The League of Conservation Voters is working to expand the Democrats’ numbers in the House, after it helped the party take the chamber’s majority in 2018.
LCV Action Fund, the group’s campaign arm, has been going on the offense in recent weeks, endorsing Democrats in districts currently held by Republicans.
For a group that’s long been dominant among the environmental community in political campaigns, the support for Democrats trying to gain ground shows how confident the organization is in the Democrats’ majority and its appetite to go even further.
"We have to keep this majority, and that’s a very high priority," said Craig Auster, senior director for political affairs at LCV Action Fund.
"But we definitely agree you can’t just win by playing defense. There are still a lot of anti-environment members in Congress, and we’re going to keep holding them accountable."
Races in which a Democrat is trying to flip a seat account for 16 of the 75 candidates LCV Action Fund has endorsed ahead of the November elections or special elections, with the remainder being incumbents.
They include candidates such as Ammar Campa-Najjar, running in California’s 50th District against Republican Darrell Issa for the seat formerly held by Duncan Hunter (R); Betsy Dirksen Londrigan, running in Illinois’ 13th District against Rep. Rodney Davis (R); and contenders in three races in Texas, which Democrats think is becoming more competitive.
"We have opportunities to continue building on the majority that’s already in the House with some of these folks," Auster said.
LCV Action Fund isn’t strictly partisan; it endorsed Rep. Brian Fitzpatrick (R-Pa.) for reelection last month, the group’s first GOP endorsement since 2016 (Greenwire, April 9). Nonetheless, the vast majority of its recent endorsements have been Democrats.
Its strategy aligns with the Democratic Congressional Campaign Committee. That organization also hasn’t been worried that Republicans could threaten the Democrats’ majority, freeing up its resources to try to expand its numbers.
One of the candidates LCV Action Fund is helping this year is Deborah Ross, an attorney and former state lawmaker running in North Carolina’s 2nd District.
After court-ordered redistricting in 2019 turned a GOP-friendly district toward Democrats’ favor, incumbent Rep. George Holding (R) decided against running for reelection, leaving Alan Swain, a former White House aide and Army veteran, to get the Republican nomination.
Ross, who won the March Democratic primary, is familiar with LCV, whose North Carolina affiliate helped her in state Legislature elections and gave her its "Defender of the Environment" award in 2013.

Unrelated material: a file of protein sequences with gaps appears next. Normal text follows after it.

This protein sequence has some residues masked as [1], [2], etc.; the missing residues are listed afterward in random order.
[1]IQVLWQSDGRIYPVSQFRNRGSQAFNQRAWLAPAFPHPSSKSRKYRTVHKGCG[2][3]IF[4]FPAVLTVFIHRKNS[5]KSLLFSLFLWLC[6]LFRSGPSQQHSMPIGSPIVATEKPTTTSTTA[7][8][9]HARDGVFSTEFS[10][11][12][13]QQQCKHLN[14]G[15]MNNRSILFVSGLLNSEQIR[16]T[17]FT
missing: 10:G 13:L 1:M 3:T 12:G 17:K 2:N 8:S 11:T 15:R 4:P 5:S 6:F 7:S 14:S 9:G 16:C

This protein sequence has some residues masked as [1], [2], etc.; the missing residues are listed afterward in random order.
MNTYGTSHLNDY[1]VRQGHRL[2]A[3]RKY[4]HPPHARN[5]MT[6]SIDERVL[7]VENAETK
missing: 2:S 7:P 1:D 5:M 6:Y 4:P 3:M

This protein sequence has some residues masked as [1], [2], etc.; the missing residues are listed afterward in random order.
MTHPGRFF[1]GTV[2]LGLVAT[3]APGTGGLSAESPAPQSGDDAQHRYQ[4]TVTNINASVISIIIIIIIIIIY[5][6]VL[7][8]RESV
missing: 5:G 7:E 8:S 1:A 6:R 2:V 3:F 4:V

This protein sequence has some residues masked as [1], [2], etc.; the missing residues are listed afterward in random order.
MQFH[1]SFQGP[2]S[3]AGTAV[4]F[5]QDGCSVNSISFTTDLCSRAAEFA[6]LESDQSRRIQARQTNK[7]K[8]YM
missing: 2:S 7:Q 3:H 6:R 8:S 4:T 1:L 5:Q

"The 2nd District is very pro-environment and clean energy," Ross told E&E News. "My record on the environment very much reflects the district."
The district includes the Research Triangle, a science- and technology-heavy area near Raleigh and Durham that hosts a large EPA laboratory, clean technology companies and more.
Ross also cited her work on behalf of clean energy companies at the law firm Fox Rothschild LLP, which she said has given her an intimate understanding of the business.
"I’ve worked in this area for 10 years, and I’ve seen things that have gone extremely well and things that could improve," she said.
As for Swain, Ross said she isn’t very familiar with his environment and energy policies, and his campaign didn’t return requests for comment. But she argues that he won’t measure up to her record.
"I come from an area of proven leadership and experience," she said.
On the other hand, Peter Meijer thinks LCV Action Fund missed an opportunity in passing him over for an endorsement.
Meijer, an Army veteran and grandson of supermarket chain founder Fred Meijer, is running as a Republican in Michigan’s 3rd District, the seat held by Rep. Justin Amash, a Republican-turned-independent who paused his congressional campaign to launch a presidential exploratory committee.
LCV Action Fund endorsed Hillary Scholten, the presumptive Democratic nominee for the seat.
"To be honest, I was a bit disappointed that the League of Conservation Voters didn’t even bother reaching out to me," Meijer told E&E News. "It seemed like more of a partisan motivation than anything around sincere policy convictions."
He said he believes in an "all of the above" energy policy but also wants to boost renewables and other carbon-free energy sources.
As a 32-year-old millennial, Meijer said he sees climate change as a "very generational" issue and wants to work with organizations like the Roosevelt Conservation Caucus and the American Conservation Coalition to further conservative policies that could fight climate change.
He said he’d also prioritize cleaning up per- and polyfluoroalkyl substance (PFAS) contamination — a big problem in some Michigan areas — and protecting the Great Lakes.
"Protecting the Great Lakes has traditionally been a very bipartisan endeavor in Michigan," he said. "It’s central to our identity, and we know that protection is a whole heck of a lot cheaper than remediation after the fact."
Meijer has the support of House Minority Leader Kevin McCarthy (R-Calif.) and Minority Whip Steve Scalise (R-La.). To take on Scholten, he’ll have to win the Aug. 4 primary.